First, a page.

As our own survey and report noted in December 2006 (see RFID reluctance remains), packagers remain largely skeptical of RFID due to its cost and overall value. Yet there remain opportunities amidst the challenges, which was the focus of a Webinar entitled RFID Compliance: Where's the implementation sweet spot? conducted in early April by Intermec Technologies Corp. (www.intermec.com).
The Webinar cited two RFID applications, one a frozen foods implementation and the other for trayed product. For the former, the company implemented RFID to get a read of product movement into and out of its freezers. A value-added aspect was that the Intermec RFID reader filtered the data so that only the necessary data was relayed to the management software rather than a heavy stream of raw data.
In a follow-up question later, a savvy attendee asked how the company knew whether the product movement was into or out of the freezer. The response was that two readers could be used, and by knowing which read first, the direction could be determined. Another option mentioned was that a motion detector could work in conjunction with an "intelligent" RFID reader.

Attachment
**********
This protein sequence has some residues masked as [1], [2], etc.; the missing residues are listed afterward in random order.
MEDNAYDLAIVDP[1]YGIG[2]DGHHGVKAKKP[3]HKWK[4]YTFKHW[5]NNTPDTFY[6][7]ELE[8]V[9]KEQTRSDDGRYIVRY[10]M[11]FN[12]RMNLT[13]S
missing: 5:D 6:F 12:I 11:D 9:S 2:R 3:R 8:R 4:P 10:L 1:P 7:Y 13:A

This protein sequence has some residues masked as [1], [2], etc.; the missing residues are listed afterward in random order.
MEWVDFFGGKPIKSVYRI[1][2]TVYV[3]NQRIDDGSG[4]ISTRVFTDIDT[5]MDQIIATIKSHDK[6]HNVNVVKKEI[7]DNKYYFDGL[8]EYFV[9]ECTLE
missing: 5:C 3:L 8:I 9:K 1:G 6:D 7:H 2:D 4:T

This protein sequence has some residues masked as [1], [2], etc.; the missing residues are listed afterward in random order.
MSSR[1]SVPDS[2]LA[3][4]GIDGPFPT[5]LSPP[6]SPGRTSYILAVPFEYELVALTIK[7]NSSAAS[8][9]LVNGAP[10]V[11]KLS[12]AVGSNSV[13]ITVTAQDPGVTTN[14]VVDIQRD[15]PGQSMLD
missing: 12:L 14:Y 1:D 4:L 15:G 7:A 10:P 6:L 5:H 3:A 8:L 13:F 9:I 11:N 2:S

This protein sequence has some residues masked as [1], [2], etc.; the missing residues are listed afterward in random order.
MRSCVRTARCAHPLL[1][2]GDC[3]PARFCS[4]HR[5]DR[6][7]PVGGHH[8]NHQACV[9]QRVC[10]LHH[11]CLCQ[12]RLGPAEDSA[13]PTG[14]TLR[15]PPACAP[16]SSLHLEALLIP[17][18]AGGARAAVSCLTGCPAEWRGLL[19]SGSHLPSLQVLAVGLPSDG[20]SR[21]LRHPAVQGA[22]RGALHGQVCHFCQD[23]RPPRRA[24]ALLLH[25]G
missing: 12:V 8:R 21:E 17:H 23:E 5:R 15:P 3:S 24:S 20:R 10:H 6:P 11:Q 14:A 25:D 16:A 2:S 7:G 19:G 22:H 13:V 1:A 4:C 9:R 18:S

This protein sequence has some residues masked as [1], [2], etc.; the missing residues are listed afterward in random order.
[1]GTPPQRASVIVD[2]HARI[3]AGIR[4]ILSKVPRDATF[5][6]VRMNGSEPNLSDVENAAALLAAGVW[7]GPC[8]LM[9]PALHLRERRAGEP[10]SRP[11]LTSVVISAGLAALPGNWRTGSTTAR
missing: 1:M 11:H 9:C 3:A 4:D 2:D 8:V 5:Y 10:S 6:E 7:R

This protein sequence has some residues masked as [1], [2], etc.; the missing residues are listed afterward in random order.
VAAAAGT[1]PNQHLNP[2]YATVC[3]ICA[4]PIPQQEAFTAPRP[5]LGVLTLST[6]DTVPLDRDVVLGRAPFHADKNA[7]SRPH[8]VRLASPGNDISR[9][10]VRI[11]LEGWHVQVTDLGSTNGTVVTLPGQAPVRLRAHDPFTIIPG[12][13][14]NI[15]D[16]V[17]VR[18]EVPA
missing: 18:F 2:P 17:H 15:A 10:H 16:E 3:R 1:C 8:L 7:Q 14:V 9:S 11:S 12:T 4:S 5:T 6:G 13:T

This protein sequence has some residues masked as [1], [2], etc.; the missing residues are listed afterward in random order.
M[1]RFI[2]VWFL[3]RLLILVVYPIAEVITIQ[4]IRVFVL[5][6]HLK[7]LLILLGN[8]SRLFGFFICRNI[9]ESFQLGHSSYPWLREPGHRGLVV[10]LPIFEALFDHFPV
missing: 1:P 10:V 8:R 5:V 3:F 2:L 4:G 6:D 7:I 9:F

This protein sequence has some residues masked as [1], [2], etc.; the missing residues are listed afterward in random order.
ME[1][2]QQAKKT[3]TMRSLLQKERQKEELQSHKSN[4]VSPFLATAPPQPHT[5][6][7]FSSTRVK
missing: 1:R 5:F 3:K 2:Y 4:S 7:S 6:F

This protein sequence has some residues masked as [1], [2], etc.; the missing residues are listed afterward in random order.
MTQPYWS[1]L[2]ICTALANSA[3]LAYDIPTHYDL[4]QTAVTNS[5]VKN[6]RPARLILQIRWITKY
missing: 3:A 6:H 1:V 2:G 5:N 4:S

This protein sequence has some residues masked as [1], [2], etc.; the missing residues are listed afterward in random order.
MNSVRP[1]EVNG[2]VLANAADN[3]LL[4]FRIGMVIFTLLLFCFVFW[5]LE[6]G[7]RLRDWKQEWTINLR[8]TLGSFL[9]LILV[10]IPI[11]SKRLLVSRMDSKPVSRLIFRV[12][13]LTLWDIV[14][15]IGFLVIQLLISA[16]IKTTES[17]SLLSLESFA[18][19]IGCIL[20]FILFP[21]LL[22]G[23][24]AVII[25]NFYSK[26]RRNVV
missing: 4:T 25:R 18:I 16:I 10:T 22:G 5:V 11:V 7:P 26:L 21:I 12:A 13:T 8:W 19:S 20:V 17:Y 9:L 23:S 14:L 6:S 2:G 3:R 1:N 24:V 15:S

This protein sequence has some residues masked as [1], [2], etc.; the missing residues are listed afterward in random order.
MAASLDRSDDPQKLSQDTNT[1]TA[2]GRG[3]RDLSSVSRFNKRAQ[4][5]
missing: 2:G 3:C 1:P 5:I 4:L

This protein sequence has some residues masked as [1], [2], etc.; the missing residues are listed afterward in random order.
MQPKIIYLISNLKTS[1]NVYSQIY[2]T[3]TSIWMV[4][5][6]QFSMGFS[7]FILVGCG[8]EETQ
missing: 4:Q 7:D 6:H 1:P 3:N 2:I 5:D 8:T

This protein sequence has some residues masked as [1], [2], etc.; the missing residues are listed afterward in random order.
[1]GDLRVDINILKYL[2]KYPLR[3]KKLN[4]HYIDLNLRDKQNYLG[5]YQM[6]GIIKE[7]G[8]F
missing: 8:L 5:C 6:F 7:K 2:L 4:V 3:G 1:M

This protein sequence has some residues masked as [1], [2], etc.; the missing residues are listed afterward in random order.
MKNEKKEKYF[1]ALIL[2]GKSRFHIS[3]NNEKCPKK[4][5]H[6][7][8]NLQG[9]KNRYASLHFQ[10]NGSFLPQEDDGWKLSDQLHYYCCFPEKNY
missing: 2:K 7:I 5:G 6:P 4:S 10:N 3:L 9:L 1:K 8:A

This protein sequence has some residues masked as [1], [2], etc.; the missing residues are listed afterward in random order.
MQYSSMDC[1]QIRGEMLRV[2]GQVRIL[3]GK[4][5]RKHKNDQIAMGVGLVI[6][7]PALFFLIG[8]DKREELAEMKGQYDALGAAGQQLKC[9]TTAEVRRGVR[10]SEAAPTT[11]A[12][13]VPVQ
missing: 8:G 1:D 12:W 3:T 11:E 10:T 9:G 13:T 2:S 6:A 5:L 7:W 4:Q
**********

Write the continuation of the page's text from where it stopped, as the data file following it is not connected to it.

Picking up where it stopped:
In the trayed product application, the end user waited for Gen 2 technology to become available before implementation. It applies tags to trays of its products at the end of the production line. The tags remain with the tray through the life of the tray. This permits the company to track the products within the trays as well as the trays themselves. The goals for the project, currently in pilot stage, center on increased product visibility and reduction in tray loss.
The presenters offered general suggestions for finding payback including: Case-level tagging for picking, packing, and shipping; item-level tagging for inventory and customer service; asset tracking; and work-in-process.
- For pharmaceutical products, the sweet spot is larger and easier to identify. Find out where there is loss within the supply chain, and it will accelerate finding the ROI.
- Read-rate improvements continue: a recent test done of 18 pallets-where 60% of the items palletized were liquid products-each containing 64 RFID tags/pallet were read simultaneously through 18 dock doors. It showed a 96% read rate.
Presenters were Mike Nichols, global RFID systems manager, Intermec; Eddie Hiscar, manager, technology products and services, Informs Inc. (www.informsinc.com); and Kevin Kail, president and CEO, EPC Solutions (www.epcsolutions.net).
For those interested in the details of an RFID implementation where value is being found, see Daisy Brand grows with RFID , published in the March 2007 issue of Packaging World.